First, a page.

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If you’re contemplating whether SD-WAN will improve your company’s Wide Area Network, I’ve learned it’s important to first get a grasp of the different SD-WAN architectures.

As a long-time business ISP and cloud broker, I’ve had the best seat in the house for watching the SD-WAN craze take flight. As dozens of SD-WAN product offerings pop up, I have the enviable job of making sense of it all. [sigh]

In my observation, there are 3 main buckets of SD-WAN architecture, each of which benefit certain types of companies. Which architecture is “best” depends on the applications your company is accessing through your WAN.

1. On-prem-only

An “on-prem-only” SD-WAN architecture is exactly like it sounds. Your company has an SD-WAN box (essentially a plug ‘n play router), performing real-time traffic shaping at each site… and that’s it.

Side note: Notice I’m slyly using the shortened “prem” terminology, to bypass the IT industry’s notoriously heated “premise vs. premises” grammar argument. [ha!]

Unlike some of the other architectures, the on-site SD-WAN box does not connect to a cloud gateway (discussed later). It only connects to your company’s other sites.

Best Fit:

Companies hosting all their applications in-house (without any cloud applications). If your company isn’t using cloud applications, there isn’t a strong need to utilize a cloud-enabled SD-WAN solution. Adding cloud enablement will increase costs, unnecessarily. A common configuration is keeping a (much smaller), MPLS network for real-time apps (i.e. voice, video, or virtual desktop), and utilizing the public Internet (controlled by the SD-WAN), for everything else.

Benefits:

  1. Lower or zero monthly SD-WAN cloud-enablement bandwidth costs.
  2. Multi-circuit/ISP load-balancing.
  3. Real-Time traffic shaping, improving the performance of all WAN apps.
  4. Improved disaster recovery (DR), by having better connectivity backup.

2. Cloud-enabled

In a cloud-enabled SD-WAN architecture, the solution offers an onsite SD-WAN box connecting to a cloud (virtual) gateway. With this architecture, your company gets the benefits of an on-prem-only architecture (i.e. real-time traffic shaping & multi-circuit load balancing/failover), plus increased performance and reliability of your cloud applications.

The cloud gateway is networked directly to the major cloud providers (i.e. Office 365, AWS, Salesforce, etc.), which results in an overall improvement in the performance of your cloud apps. In addition, if your company’s Internet circuit fails while using a cloud application, the gateway can keep a cloud session active (while the circuit flaps). If your company has an alternate Internet circuit, the SD-WAN can re-route your cloud app instantaneously to your company’s alternate Internet circuit, preventing interruption of a single session.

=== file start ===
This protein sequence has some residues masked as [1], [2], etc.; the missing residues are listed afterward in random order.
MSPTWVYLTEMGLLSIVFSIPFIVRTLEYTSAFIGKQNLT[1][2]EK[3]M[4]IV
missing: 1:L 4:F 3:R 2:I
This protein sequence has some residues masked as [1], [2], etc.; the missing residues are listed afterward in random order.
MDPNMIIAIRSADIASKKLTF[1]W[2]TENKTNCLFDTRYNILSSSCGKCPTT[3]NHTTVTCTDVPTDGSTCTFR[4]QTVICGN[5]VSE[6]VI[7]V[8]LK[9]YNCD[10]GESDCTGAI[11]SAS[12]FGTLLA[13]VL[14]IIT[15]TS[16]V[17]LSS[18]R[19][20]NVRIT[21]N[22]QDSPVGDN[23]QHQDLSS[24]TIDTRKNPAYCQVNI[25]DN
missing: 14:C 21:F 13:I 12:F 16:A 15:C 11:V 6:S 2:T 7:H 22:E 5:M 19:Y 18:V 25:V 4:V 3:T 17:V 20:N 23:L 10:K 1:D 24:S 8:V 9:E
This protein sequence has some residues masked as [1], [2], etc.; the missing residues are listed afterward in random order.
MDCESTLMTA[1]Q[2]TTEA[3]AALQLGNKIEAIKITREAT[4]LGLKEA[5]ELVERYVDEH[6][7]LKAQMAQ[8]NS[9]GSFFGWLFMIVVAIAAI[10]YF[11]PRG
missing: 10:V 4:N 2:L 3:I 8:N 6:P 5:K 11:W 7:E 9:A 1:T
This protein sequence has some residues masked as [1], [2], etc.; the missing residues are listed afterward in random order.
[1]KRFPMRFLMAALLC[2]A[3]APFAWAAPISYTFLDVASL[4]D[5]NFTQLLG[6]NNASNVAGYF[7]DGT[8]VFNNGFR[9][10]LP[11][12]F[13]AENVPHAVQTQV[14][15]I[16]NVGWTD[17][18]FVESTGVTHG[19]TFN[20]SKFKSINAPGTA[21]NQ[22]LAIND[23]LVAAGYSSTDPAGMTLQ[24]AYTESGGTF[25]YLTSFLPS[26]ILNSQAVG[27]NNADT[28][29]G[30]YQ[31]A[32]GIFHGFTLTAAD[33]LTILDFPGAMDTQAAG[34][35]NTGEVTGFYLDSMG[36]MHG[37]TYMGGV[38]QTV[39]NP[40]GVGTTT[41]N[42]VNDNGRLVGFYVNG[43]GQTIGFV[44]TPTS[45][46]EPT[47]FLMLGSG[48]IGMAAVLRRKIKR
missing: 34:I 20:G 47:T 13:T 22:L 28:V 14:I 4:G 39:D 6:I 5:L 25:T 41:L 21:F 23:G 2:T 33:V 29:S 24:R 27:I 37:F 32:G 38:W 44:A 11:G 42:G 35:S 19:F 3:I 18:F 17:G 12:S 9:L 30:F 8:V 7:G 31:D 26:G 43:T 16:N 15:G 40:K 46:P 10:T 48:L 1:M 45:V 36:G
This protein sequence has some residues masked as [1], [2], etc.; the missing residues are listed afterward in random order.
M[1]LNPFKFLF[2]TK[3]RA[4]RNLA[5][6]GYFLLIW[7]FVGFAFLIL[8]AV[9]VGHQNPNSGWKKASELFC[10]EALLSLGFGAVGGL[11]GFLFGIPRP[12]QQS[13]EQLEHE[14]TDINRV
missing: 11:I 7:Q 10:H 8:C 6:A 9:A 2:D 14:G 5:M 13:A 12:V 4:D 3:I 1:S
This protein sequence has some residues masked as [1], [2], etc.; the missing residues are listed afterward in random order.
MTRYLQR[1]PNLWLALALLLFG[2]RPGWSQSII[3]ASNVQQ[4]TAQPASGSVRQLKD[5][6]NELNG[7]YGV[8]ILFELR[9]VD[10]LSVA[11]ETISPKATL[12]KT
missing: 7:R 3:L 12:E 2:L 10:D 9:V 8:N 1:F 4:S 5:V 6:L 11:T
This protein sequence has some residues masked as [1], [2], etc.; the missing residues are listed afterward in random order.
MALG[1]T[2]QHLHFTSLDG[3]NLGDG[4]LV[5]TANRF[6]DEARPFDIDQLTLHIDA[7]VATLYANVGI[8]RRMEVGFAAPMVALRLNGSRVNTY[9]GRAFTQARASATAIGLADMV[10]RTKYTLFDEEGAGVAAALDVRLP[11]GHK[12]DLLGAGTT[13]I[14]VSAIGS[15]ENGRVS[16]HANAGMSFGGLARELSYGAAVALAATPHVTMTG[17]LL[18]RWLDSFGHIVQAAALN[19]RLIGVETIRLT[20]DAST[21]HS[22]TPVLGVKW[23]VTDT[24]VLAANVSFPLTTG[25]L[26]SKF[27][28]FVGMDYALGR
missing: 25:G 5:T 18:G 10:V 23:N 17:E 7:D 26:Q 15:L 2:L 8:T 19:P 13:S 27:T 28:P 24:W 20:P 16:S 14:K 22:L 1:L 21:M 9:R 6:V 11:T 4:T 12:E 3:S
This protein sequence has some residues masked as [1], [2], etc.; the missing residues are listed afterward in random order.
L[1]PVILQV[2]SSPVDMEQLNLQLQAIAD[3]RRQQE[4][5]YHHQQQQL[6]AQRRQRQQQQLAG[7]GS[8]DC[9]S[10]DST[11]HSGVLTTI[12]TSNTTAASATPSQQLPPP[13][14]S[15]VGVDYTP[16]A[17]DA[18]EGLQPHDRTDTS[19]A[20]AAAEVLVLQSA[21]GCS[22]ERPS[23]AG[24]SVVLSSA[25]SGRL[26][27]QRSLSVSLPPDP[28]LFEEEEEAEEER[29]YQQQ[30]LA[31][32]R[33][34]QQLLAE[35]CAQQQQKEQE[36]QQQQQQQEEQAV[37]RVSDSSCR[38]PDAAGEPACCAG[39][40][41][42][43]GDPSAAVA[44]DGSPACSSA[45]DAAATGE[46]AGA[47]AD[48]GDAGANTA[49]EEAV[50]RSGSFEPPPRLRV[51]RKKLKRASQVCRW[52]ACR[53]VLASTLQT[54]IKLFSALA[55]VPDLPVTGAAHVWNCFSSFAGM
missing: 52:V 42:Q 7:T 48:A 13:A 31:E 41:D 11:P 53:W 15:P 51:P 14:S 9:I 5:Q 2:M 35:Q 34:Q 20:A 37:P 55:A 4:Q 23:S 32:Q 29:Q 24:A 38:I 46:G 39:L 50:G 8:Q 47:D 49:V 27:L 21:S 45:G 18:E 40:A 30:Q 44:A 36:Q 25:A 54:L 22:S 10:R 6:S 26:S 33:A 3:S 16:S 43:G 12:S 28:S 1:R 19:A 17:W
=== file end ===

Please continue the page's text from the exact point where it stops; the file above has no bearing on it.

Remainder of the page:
Best Fit:

Companies running big-name cloud applications, such as Office 365, AWS, Drop Box, Azure, Salesforce, etc. A common configuration is to have in-house real-time apps running on a small MPLS network and have cloud apps (and everything else), running over the public Internet, controlled by an SD-WAN.

Benefits:

  1. Cloud gateways, improving the performance of cloud applications.
  2. Cloud gateways, improving the reliability of cloud applications.
  3. Multi-circuit/ISP load-balancing.
  4. Real-Time traffic shaping, improving the performance of all WAN apps.
  5. Improved DR by having better connectivity backup.

3. Cloud-enabled plus backbone

It’s always good to get a backbone, right? Cloud-enabled SD-WAN architecture can be taken to another level when it gets a backbone. “Cloud-enabled plus backbone” SD-WAN architecture offers an on-site SD-WAN box connecting your site to the SD-WAN provider’s nearest network point of presence (POP), where your traffic hops on the SD-WAN provider’s private, fiber optic, network backbone.

While your WAN traffic is traversing the SD-WAN provider’s private backbone, it is guaranteed to maintain low levels of latency, packet loss, and jitter. This improves the performance of all network traffic, particularly real-time traffic like voice, video, and virtual desktop. The backbone is also directly connected with major cloud application providers (i.e. Office 365, AWS, etc.), which, like the previous architecture, increases the performance and reliability of those applications.

Best Fit:

A company running a lot of real-time network applications, wanting to completely scrap their MPLS network (to reduce costs), but does not want their real-time traffic going 100% over the public Internet, (for fear of high latency, packet loss and jitter).

Benefits:

  1. WAN traffic primarily rides on a private backbone, improving the performance of all network applications, especially real-time apps.
  2. Cloud gateways, improving the performance of cloud applications.
  3. Cloud gateways, improving the reliability of cloud applications.
  4. Multi-circuit/ISP load-balancing.
  5. Real-Time traffic shaping, improving the performance of all WAN apps.
  6. Improved DR by having better connectivity backup.

There currently aren’t many vendors offering this architecture. [whah, whah, whaaah]

But with many ISP’s adding SD-WAN service to their product portfolio, (since ISP’s already have the backbone infrastructure), it only makes sense several ISP’s will eventually add this option to their SD-WAN offering.

Sounds pretty simple, right? Well… kinda. Of course, within each of these 3 architectures are several more variables but I think this gives you a solid start to accurately evaluating and designing an SD-WAN solution for your company.

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